ImageBeing the only non-Dukie has been something I’ve been conscious of the whole trip, but it hasn’t bothered me. It’s only natural that conversations involving a handful of Duke students will center on Duke-related topics. I’m learning a lot about Duke and am often asked about the way things work at Bowdoin. It’s been fun to learn about Duke and introduce the others to a school that many had never heard of or known how to pronounce before the trip.

At the same time, I’ve been included as a Dukie myself. This morning, I donned my Duke t-shirt and cheered for my first Duke basketball game. We all arrived at school early (7:30) to catch the live broadcast of the Duke-NC State game. The game brought out a team spirit unlike anything I’ve seen at Bowdoin. There have been moments on this trip where I’ve realized what I’m missing out on at a school like Bowdoin: no arenas filled with thousands of fans, no “tenting” (sleeping in tents for nights on end to snag tickets to a big sports game), no sororities, no fast food joints on campus, and no majors in topics like Global Health or Public Policy. But more than anything, this trip and especially this week has made me realize how proud I am to be a polar bear.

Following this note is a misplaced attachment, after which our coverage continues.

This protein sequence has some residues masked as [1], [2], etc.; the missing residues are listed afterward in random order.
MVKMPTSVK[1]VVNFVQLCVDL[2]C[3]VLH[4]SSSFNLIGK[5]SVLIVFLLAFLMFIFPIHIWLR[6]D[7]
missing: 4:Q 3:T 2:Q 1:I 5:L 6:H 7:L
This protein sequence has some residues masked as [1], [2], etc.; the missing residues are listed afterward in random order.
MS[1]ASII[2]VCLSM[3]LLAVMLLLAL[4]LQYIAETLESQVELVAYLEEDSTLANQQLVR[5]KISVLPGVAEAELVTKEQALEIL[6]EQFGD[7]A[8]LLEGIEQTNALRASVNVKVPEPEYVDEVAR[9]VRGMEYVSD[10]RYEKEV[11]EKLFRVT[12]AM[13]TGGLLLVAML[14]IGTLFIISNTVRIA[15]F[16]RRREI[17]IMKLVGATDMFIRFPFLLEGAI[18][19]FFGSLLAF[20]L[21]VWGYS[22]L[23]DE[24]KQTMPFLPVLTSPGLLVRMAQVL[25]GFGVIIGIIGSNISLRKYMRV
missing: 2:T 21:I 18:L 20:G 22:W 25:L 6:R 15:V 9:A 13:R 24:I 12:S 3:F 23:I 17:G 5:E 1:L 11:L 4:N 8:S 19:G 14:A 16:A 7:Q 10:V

ImageOver the past four weeks, Bowdoin has come to define who I am. Some people have started calling me “Bowdoin.” And at a birthday celebration this week, the birthday boy even included “to Bowdoin” in his toast. I’ve loved telling people about traditions back at school and explaining what life is like there. Before leaving, people told me that study abroad would make me really appreciate Bowdoin. And especially in this group, Bowdoin has come to be something that distinguishes me from the rest in a way that I’ve never experienced before. Now, I’m really owning the school rather than sharing it among the other 1,700 students there.